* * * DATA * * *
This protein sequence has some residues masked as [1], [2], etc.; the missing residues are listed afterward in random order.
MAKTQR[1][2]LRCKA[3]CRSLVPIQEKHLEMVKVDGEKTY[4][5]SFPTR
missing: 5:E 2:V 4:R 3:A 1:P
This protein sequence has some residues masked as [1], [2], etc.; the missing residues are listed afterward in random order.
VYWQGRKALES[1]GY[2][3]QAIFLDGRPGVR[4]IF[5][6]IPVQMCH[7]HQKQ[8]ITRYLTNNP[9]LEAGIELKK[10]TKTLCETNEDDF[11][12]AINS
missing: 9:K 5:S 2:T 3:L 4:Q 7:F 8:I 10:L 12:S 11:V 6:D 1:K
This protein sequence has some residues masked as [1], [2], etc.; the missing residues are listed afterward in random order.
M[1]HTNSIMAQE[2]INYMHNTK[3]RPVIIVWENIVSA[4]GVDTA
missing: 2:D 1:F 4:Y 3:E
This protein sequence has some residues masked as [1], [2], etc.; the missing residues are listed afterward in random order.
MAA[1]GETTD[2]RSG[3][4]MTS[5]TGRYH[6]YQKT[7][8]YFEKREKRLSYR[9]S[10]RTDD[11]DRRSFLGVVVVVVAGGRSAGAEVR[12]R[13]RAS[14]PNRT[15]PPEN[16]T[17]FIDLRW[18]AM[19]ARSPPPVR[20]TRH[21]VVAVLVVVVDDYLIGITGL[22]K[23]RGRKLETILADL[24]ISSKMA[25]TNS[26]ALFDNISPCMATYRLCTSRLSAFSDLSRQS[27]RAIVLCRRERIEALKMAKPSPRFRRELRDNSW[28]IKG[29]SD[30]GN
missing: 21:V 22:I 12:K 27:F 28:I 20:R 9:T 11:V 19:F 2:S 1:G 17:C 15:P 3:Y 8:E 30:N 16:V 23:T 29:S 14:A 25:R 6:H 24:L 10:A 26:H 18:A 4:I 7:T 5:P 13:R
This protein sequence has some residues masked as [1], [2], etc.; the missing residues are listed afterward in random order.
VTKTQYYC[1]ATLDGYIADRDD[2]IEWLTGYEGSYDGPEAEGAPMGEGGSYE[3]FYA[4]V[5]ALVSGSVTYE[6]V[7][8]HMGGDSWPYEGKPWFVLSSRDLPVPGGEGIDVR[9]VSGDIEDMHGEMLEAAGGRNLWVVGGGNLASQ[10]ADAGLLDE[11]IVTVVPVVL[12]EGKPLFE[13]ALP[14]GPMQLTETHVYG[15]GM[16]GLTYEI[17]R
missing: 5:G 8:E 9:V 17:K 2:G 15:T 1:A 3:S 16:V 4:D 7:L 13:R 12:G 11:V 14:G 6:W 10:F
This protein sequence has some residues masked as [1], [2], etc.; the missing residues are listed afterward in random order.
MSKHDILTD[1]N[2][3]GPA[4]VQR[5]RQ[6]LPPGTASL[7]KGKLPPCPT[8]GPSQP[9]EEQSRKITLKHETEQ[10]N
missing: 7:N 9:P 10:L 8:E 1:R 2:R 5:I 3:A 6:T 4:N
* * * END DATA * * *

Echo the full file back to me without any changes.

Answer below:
This protein sequence has some residues masked as [1], [2], etc.; the missing residues are listed afterward in random order.
MAKTQR[1][2]LRCKA[3]CRSLVPIQEKHLEMVKVDGEKTY[4][5]SFPTR
missing: 5:E 2:V 4:R 3:A 1:P
This protein sequence has some residues masked as [1], [2], etc.; the missing residues are listed afterward in random order.
VYWQGRKALES[1]GY[2][3]QAIFLDGRPGVR[4]IF[5][6]IPVQMCH[7]HQKQ[8]ITRYLTNNP[9]LEAGIELKK[10]TKTLCETNEDDF[11][12]AINS
missing: 9:K 5:S 2:T 3:L 4:Q 7:F 8:I 10:L 12:S 11:V 6:D 1:K
This protein sequence has some residues masked as [1], [2], etc.; the missing residues are listed afterward in random order.
M[1]HTNSIMAQE[2]INYMHNTK[3]RPVIIVWENIVSA[4]GVDTA
missing: 2:D 1:F 4:Y 3:E
This protein sequence has some residues masked as [1], [2], etc.; the missing residues are listed afterward in random order.
MAA[1]GETTD[2]RSG[3][4]MTS[5]TGRYH[6]YQKT[7][8]YFEKREKRLSYR[9]S[10]RTDD[11]DRRSFLGVVVVVVAGGRSAGAEVR[12]R[13]RAS[14]PNRT[15]PPEN[16]T[17]FIDLRW[18]AM[19]ARSPPPVR[20]TRH[21]VVAVLVVVVDDYLIGITGL[22]K[23]RGRKLETILADL[24]ISSKMA[25]TNS[26]ALFDNISPCMATYRLCTSRLSAFSDLSRQS[27]RAIVLCRRERIEALKMAKPSPRFRRELRDNSW[28]IKG[29]SD[30]GN
missing: 21:V 22:I 12:K 27:F 28:I 20:R 9:T 11:V 19:F 2:S 1:G 17:C 15:P 3:Y 8:E 30:N 16:V 23:T 29:S 14:A 25:R 6:H 24:L 10:A 26:H 18:A 4:I 7:T 5:P 13:R
This protein sequence has some residues masked as [1], [2], etc.; the missing residues are listed afterward in random order.
VTKTQYYC[1]ATLDGYIADRDD[2]IEWLTGYEGSYDGPEAEGAPMGEGGSYE[3]FYA[4]V[5]ALVSGSVTYE[6]V[7][8]HMGGDSWPYEGKPWFVLSSRDLPVPGGEGIDVR[9]VSGDIEDMHGEMLEAAGGRNLWVVGGGNLASQ[10]ADAGLLDE[11]IVTVVPVVL[12]EGKPLFE[13]ALP[14]GPMQLTETHVYG[15]GM[16]GLTYEI[17]R
missing: 5:G 8:E 9:V 17:K 2:G 15:T 1:A 3:S 16:V 4:D 7:L 13:R 12:G 11:V 14:G 6:W 10:F
This protein sequence has some residues masked as [1], [2], etc.; the missing residues are listed afterward in random order.
MSKHDILTD[1]N[2][3]GPA[4]VQR[5]RQ[6]LPPGTASL[7]KGKLPPCPT[8]GPSQP[9]EEQSRKITLKHETEQ[10]N
missing: 7:N 9:P 10:L 8:E 1:R 2:R 5:I 3:A 6:T 4:N